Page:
Corona Days - Weeks 1 and 2

Nicolas Chiquet in saner times
Gaston Chiquet, Champagne, Dizy, Brut Rosé, n.v.
This smells fantastic - autumn leaves, freshly baked brioche, strawberries - is there any wine at all more evocative than Champagne? The palate is plump and admittedly not as complex as the nose, but the umami finish will pair with anything lighter than prime ribs. We visited chez Chiquet a couple of years ago and while Nicolas is obviously quite confident of his personal charms, there is no pretense or pomp in the wines his family makes and they always serve to remind me just how good and wonderful life can be. (Mar. 23, 2020)
Eldad Levy, about 270 NIS.

Sphera, Sauvignon Blanc, 2018
Guayava and grapefruit on an oyster shell. (Mar. 27, 2020)

Château Puygueraud, Francs-Côtes de Bordeaux, Blanc, 2017
(Sauvignon Blanc and Sauvignon Gris from limestone slopes.) If you're like me, just about every white Bordeaux you've ever drunk came from Graves and Pessac-Leognan, maybe a couple of Entre-des-Meres. This is a charming alternative from a small appellation to the east of Saint Émilion, with a subtle melon and chalk character that takes time to grow on you. Worth investing, since the price is nice (120 NIS) and it's the kind of wine that Wine Route loves to discount. (Mar. 15, 2020)

Raziel Winery (Castel), RAZI'EL, Judean Hills, 2017
The Syrah-Carignan blend from Castel's new project is true to the varieties and fashions them along Old World lines, by which I mean it's almost understated. The blends shows white pepper over slightly candied red fruit, as though the marriage had turned them into a Grenache, and there's a lovely fresh lift to the fruity aromas. (Mar. 20, 2020)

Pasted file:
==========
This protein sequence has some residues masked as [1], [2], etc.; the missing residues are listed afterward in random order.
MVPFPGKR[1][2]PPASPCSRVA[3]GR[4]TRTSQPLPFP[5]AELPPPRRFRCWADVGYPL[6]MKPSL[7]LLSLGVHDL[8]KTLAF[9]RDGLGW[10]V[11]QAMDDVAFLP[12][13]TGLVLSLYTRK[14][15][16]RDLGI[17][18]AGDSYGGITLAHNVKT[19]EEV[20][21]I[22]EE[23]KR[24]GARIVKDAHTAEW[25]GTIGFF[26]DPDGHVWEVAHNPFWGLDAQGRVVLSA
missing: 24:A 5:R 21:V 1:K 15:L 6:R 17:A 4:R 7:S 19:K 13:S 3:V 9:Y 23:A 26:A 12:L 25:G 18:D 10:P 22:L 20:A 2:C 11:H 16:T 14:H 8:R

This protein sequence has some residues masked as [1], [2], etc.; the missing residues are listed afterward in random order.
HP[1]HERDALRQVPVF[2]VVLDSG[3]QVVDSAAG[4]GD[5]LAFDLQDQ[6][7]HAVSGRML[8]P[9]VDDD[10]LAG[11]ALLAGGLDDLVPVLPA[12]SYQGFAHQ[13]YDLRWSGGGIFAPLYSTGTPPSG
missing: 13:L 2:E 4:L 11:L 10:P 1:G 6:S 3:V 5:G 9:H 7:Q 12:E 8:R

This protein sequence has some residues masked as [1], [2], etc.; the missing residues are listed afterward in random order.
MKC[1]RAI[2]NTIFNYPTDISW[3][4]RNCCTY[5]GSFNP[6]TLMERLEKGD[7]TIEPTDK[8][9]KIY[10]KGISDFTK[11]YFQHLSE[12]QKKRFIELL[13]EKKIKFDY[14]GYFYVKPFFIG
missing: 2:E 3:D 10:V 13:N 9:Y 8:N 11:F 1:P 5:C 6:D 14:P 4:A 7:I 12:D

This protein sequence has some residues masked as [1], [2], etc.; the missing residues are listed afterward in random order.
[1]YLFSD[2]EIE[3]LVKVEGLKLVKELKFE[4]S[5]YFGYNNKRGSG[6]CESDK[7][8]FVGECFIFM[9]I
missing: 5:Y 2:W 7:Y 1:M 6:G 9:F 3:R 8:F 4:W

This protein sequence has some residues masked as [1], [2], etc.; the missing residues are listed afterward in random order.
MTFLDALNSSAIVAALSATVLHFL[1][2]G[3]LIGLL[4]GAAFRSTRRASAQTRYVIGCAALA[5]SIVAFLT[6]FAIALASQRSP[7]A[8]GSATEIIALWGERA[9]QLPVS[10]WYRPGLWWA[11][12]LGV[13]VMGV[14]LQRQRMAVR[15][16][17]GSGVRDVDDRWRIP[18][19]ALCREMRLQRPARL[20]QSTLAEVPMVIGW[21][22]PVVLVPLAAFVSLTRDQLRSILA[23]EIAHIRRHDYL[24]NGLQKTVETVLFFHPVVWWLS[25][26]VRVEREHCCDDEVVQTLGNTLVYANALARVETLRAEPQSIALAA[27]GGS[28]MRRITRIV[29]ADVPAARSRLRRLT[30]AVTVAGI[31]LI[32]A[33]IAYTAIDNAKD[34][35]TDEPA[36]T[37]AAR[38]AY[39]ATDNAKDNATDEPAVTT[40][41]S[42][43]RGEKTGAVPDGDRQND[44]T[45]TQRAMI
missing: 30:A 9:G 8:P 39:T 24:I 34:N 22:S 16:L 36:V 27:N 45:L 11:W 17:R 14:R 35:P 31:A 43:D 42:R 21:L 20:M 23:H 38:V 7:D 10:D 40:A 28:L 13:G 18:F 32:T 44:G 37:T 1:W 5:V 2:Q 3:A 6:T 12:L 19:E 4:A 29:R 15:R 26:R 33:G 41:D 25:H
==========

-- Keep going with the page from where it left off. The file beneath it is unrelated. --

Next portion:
Bouchard Père et Fils, Gevrey-Chambertin, 2015
At an age when the quality of the artisanal growers is so high and consistent, there's really no reason to follow more than one or two negociants. Mine are Drouhin and Domaine de la Vougeraie, but some of my friends swear by Bouchard. I haven't ventured enough Bouchard's way to buy a red in years, but this is quite good. It's arguably a little too tame and mannered, but it shows the floral character of the cooler vineyards of Gevrey, which is pretty neat considering 2015 was a warm vintage. Other than that, the fruit is as fresh as if the strawberries it flaunts  were freshly picked, laced with packed earth, and the savory tannins build up to a clean, classy finish. (Mar. 24, 2020)

Borja Peres, Tenerife, Ignios Orígenes, Baboso Negro, 2016
Last year, I wrote that I'd age this for 5-10 years, but I reneged. It's a floral wine, with an initial whiff of annoying barnyard dirt that morphs into a decently complex earthy/stemmy personality that is echoed on the palate as a pungent bite. It's very good and, more than that, very original, but it lacks just enough of the unique, one-of-a-kind brilliance I remembered that I'm glad I erred on the early side. (Mar. 26, 2020)

Chateau Citran, Haut Medoc, 2017
Typical basic Haut Medoc claret, earthy, tart, iron fillings, good acidity, a modicum of complexity and intensity, decent finish. A bit anonymous, but decent. (Mar. 28, 2020)

Domaine Pierre Duroche, Bourgogne Blanc, 2017
Sourced from the Gevrey village lieux-dit of Grand Champs, this stands in stark contrast with just about any white Burgundy you can think of from either the Cote de Beaune or Chablis up north. The fruit is more yellow apples than green, and, wrapped as it is in an umami sheath, it almost comes off as a still Champagne. At 100 NIS or so, this is both a bargain Burgundy and a great house wine. (Mar. 29, 2020)

Feldstein, Anu, 2014
This turned out richer than I remembered or expected, ripe and heady yet also earthy and herbal with a touch of jam. The fruit is propped by tannins that start out deceptively soft and ripe yet lend the finish a touch of iron that balances nicely the plush texture of the fruit. (Mar. 30, 2020)